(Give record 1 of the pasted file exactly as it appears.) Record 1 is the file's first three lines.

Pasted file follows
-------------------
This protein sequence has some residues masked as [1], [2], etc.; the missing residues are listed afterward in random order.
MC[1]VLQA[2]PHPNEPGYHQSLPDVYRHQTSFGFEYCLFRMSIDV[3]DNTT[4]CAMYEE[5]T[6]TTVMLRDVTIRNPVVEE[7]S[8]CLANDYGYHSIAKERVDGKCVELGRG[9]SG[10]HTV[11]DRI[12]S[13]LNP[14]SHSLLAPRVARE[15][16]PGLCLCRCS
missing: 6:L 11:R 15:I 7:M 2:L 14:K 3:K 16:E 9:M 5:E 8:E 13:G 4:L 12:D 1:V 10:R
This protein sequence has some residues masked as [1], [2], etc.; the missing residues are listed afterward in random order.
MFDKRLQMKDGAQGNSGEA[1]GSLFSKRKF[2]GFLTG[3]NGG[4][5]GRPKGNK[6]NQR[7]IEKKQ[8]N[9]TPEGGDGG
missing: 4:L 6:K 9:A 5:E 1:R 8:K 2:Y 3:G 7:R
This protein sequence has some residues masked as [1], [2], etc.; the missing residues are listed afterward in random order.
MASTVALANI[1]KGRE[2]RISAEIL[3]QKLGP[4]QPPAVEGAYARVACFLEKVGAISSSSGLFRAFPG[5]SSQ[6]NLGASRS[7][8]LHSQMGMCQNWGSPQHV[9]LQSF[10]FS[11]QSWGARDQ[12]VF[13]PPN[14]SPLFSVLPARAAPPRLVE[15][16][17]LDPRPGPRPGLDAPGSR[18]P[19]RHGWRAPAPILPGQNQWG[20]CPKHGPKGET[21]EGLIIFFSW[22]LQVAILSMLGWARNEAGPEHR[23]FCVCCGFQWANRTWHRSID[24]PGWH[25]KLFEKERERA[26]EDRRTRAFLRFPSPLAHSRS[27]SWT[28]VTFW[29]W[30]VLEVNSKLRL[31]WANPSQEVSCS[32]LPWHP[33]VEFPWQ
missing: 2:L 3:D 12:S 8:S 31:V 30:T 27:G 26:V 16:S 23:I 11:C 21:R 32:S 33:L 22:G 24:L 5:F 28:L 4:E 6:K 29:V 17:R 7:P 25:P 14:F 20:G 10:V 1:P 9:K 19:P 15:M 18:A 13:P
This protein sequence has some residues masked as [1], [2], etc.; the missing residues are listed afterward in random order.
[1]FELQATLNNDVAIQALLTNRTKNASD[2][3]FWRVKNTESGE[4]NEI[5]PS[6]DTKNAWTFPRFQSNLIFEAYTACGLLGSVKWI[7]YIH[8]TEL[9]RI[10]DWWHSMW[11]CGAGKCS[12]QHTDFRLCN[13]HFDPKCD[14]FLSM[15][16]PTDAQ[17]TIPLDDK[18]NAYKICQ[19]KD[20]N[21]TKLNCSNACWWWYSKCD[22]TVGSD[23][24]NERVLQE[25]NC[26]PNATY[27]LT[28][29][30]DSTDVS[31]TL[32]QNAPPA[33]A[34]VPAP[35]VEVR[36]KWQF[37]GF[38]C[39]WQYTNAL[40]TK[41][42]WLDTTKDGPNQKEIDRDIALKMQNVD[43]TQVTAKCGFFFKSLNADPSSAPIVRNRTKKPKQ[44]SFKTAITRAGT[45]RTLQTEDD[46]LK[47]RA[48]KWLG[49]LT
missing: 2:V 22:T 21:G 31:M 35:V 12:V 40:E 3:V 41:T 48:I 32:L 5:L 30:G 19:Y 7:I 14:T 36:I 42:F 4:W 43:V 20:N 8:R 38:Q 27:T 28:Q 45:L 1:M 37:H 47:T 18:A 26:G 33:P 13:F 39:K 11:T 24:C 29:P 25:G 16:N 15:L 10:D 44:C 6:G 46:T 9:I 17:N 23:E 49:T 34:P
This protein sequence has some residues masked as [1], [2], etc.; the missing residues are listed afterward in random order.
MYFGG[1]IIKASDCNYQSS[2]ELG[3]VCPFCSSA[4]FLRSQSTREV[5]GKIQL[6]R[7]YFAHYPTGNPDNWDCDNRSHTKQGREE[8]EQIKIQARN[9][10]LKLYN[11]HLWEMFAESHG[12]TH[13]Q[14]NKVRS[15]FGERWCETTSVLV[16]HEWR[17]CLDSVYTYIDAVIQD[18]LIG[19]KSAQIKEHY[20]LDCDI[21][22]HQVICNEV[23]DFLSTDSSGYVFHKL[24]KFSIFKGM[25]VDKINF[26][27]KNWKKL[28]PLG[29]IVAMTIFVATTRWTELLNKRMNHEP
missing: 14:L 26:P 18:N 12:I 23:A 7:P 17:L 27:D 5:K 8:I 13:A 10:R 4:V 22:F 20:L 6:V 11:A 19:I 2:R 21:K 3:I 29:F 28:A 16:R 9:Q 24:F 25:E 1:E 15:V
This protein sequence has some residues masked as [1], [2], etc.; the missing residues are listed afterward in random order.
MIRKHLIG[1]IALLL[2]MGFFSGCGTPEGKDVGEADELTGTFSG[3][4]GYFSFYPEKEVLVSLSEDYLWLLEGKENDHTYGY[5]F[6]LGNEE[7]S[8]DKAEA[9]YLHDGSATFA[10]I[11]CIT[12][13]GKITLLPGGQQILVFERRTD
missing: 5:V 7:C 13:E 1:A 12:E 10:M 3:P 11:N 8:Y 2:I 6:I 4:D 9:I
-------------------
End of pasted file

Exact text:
This protein sequence has some residues masked as [1], [2], etc.; the missing residues are listed afterward in random order.
MC[1]VLQA[2]PHPNEPGYHQSLPDVYRHQTSFGFEYCLFRMSIDV[3]DNTT[4]CAMYEE[5]T[6]TTVMLRDVTIRNPVVEE[7]S[8]CLANDYGYHSIAKERVDGKCVELGRG[9]SG[10]HTV[11]DRI[12]S[13]LNP[14]SHSLLAPRVARE[15][16]PGLCLCRCS
missing: 6:L 11:R 15:I 7:M 2:L 14:K 3:K 16:E 9:M 5:E 8:E 13:G 4:L 12:D 1:V 10:R